My Story: Part Four

Submitted on Jul 11, 2022 by  HEROconnor

I practice getting in my own way like it's an artform. Sometimes, when things seem to be going really smoothly, I experience this sense of uneasiness like I'm waiting for the next trauma to unravel in front of me like a red carpet. This is sort of how I lived my life following my diagnosis and Rory's absence of one (thank god, again); except instead of waiting for these traumas to present themselves, I was intentionally enabling them to happen. I've always considered myself to be driven in purpose by passion. If I feel something intensely, which I most always do, I act upon that feeling. It's exhausting. I remember presenting a self-reflection exercise in college where I collaged dismantled pieces of my body onto a photograph of trees. I think I went on about missing the energizing flow of nature and feeling unwhole in the city without it, among other things. My teacher placed her hand on my shoulder after my presentation and whispered, "It must be hard, huh? You know, feeling everything so deeply?" I just nodded my head and gave her a half-smile while thinking to myself, "Yeah, it really fucking sucks…" I always thought this was a quirk about me… a characteristic I might outgrow later in life. Well, turns out you don't outgrow bipolar disorder. I wouldn't get this diagnosis until years down the road, but let's just say the symptoms of the disorder were overwhelmingly present.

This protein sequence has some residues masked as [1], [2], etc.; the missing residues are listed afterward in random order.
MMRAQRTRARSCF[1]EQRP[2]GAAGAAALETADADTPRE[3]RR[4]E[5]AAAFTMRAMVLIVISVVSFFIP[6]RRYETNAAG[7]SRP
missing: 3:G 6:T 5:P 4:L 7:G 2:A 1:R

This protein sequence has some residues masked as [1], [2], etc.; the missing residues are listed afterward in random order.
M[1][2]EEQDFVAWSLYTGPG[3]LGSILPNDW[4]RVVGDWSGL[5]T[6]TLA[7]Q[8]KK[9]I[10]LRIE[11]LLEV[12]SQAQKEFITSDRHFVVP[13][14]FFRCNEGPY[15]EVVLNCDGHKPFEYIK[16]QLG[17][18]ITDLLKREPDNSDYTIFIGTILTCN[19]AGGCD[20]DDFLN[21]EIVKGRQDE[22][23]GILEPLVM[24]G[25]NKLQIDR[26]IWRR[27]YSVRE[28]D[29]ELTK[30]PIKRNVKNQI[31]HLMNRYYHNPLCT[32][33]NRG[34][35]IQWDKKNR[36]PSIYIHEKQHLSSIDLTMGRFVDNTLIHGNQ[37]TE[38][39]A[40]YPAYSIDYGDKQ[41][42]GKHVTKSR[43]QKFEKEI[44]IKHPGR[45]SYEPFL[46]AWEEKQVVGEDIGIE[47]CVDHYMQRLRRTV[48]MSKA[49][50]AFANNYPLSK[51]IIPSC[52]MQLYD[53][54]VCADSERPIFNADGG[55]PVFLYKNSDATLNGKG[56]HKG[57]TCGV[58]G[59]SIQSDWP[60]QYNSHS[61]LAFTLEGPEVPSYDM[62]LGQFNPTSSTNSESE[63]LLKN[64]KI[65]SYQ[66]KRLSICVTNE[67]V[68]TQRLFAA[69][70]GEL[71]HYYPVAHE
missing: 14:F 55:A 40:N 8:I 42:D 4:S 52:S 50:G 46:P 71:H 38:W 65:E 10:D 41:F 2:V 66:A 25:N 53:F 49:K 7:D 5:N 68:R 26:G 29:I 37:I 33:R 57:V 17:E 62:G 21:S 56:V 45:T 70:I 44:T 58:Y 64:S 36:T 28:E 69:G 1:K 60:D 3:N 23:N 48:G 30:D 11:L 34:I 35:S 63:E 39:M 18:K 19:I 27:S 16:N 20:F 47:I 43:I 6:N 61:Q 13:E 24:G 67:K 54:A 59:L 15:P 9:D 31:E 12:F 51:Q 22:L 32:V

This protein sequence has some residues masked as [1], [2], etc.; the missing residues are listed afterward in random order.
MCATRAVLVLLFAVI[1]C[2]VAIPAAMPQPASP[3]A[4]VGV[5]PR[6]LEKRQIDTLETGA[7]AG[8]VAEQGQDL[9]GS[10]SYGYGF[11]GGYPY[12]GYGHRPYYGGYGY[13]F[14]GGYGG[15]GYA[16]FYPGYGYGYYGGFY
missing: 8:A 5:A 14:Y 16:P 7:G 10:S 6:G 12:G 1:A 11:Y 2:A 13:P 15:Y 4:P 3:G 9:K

Rory and I were scheduled to take a trip to California for his friend's wedding following my diagnosis. I'd been really excited about this because I'd never been to many places before and I'd always seen myself living somewhere like California. This was something I felt passionate about without having any idea what California was like. I just felt it, you know? I "just felt" a lot of things. Anyway, the day we were set to leave on the plane, I'd felt prepared and excited. It felt a little foreign to be excited about something… or anything, really, following my diagnosis. My pattern of behavior ranged from sitting motionless while staring into nothingness to hysterically crying while hitting and throwing things. I distinctly remember getting out of the car on the days following my diagnosis, having an armful of something (groceries, maybe?), and tripping up the curb. Tripping pissed me off so much that I threw whatever was in my hands to the ground, fell to my knees, and began to weep. This was all in the middle of the VCU campus… a highly populated area. I think I made people feel afraid to ask me if I was okay, which was fine by me because the last thing I wanted to do was strike up a conversation with a stranger. If I did, I'd probably just overshare and let them know that I was recently diagnosed with HIV and felt like I was slowly dying inside. This day though, the day we were going to California, the muscles in my face arranged into this strange formation that I think might've been a smile, and it felt a little natural.